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Startup Talk: The Top Six Reasons Why Several Fail

 Reasons why a Startup will fail

Currently, we live in an American entrepreneurial age, where innovation and big ideas can produce big rewards. However, a startup has a 10% at surviving; here’s why —


Startup culture is incredibly tantalizing to entrepreneurial, adventurous, explorative, daring, creative, and innovative minded-people in America and beyond. The idea of building a concept, selling that concept, and of this from the ground-up is as close to the American dream as many will be nowadays. While several startups have had tremendous success and profitability, only 1 in 10 will succeed. A startup’s success is determined by several, very different factors that are the difference between a startup’s success and failure. 


Here are the top six reasons why startups fail: 


  1. There is no need for your product in its prospective marketVenture capital database CB Insights built a report that found 42% of all failed startups didn’t have a proper market need. While several private companies and the general startup stem from a passion, or an interest, it sometimes (unfortunately) doesn’t matter if it doesn’t have a proper/unique application. Practicality is key when developing an item. Once it has a unique, and concrete need, that is when creativity comes into play, and your product is a “solution” rather than a “carbon copy.”
  2. A lack of necessary structure — Structuring your attitudes, ideas, and viewpoints is a highly critical part of building a successful startup. Inc.com does a wondeful job of highlighting these attitudes which range from short-sightedness, egotism, and arrogance. Any great idea needs great organization, and processing, in order to come to profitable fruition. In the end, poor structuring like a lack of a business model can snowball problems like running out of cash flow.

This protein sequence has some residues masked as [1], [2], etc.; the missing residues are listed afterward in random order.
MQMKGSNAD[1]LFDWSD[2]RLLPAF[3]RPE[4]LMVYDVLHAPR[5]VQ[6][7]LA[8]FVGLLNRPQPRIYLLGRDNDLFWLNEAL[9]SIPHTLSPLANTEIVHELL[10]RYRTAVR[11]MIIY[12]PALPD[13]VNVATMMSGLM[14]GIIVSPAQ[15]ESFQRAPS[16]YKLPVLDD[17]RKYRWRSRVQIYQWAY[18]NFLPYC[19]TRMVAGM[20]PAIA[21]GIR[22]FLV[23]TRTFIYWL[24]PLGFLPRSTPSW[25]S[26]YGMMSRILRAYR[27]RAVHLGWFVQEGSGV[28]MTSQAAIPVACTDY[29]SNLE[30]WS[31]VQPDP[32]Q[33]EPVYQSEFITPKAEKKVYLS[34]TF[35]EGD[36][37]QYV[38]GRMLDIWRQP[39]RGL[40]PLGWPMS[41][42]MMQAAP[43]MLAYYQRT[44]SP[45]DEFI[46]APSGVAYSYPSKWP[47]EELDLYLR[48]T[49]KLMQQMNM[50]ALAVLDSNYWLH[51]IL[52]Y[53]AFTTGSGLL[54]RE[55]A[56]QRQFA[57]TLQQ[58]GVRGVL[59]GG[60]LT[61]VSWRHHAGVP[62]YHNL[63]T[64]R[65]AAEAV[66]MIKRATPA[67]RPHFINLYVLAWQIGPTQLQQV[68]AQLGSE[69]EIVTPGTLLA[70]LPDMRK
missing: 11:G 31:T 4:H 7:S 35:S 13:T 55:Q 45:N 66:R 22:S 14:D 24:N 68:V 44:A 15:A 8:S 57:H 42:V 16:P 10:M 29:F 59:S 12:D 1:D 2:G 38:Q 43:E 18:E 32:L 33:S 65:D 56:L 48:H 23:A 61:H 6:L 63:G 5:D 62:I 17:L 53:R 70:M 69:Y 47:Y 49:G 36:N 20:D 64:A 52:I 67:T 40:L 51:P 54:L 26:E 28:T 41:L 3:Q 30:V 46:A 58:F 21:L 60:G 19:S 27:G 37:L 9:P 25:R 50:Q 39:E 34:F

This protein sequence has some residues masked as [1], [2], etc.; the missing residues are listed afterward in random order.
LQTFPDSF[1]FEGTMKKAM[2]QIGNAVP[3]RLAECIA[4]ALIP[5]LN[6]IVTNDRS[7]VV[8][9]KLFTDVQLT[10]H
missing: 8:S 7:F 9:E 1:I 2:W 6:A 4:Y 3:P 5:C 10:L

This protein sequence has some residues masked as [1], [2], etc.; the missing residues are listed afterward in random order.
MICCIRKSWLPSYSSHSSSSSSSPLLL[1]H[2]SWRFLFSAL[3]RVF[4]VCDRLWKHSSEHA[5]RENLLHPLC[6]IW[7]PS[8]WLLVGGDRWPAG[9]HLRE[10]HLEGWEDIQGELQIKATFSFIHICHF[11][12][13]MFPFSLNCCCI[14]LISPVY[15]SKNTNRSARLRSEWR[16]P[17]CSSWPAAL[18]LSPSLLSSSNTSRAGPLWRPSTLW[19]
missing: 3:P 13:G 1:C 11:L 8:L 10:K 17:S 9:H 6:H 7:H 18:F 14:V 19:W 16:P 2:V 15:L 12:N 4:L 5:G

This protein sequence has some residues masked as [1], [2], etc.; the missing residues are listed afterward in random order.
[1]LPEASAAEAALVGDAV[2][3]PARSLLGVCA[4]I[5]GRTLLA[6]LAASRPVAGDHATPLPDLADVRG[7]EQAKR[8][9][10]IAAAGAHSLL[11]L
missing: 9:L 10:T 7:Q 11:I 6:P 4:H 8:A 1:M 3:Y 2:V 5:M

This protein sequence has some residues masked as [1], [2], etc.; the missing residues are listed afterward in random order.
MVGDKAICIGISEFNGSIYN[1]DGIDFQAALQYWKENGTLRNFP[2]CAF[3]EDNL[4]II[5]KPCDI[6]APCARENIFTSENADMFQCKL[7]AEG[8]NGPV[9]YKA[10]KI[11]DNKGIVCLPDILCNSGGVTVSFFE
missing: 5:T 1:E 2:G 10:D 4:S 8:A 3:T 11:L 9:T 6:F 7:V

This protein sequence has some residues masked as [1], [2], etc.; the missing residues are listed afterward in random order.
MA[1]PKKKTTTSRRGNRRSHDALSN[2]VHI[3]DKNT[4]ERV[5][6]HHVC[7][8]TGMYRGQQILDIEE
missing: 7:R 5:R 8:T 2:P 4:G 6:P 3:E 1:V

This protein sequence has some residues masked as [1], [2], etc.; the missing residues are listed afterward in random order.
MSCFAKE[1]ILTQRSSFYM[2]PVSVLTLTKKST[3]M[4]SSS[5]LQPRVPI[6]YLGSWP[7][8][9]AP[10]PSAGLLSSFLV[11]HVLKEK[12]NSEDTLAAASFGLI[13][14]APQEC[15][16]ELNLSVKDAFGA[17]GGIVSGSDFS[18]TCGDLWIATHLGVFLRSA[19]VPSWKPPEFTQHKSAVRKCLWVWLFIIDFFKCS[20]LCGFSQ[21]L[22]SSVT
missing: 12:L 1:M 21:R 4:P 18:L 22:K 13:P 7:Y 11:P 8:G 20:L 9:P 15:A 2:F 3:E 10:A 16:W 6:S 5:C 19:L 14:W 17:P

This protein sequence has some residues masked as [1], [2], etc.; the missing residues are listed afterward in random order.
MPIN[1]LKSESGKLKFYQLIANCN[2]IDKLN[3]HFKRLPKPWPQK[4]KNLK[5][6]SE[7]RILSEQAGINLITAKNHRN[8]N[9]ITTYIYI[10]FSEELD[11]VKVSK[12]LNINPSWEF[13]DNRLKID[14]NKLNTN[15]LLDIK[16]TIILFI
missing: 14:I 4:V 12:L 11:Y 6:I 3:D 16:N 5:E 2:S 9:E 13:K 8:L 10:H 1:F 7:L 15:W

3. A lone wolf will eventually need a pack — Building your startup as one person, one founding member, is like pre-ordering a gravestone for your company. No partners, team, or anyone else to help out spells ultimate disaster, since responsibilities can’t be properly delegated at deliverable moments. Erin Griffith of Pando.com learned from startup expert Steve Hogan, that he has seen multiple startups fail from a lack of partnerships. 
  4. The product isn’t simple to use — Instant Enterprise Economy will (as it has currently) dominate digital services. The reason is because now than ever, people can “tap and choose” anything from transportation to shopping to property management. Apps and their services are designed for simplicity; easy to use features that have a market valuation in the several billions.
  5. Everyone wants to innovate and build businessesThe Kauffman Index calculated that there almost 530,000 new business owners in the United States each month during 2015.  That is a lot of competition between businesses vying for market spaces that are —more often than not— extremely crowded. This, along with the the other three factors, ties into our last (and most important) reason startups fail.
  6. Your company doesn’t separate (or attempt to) separate from the pack — Some as simple as adding a consumer audience, or changing the attitude of an industry for the better, can be a defining trait in building a successful startup. A clear, definitive identity can sleight the odds in a startup owner’s favor, as more and more companies attempt to build better ways to live.


So here’s the best possible train of thought if you’re a rising business owner: Think smart, build simple, and find a practical way to stand out. 

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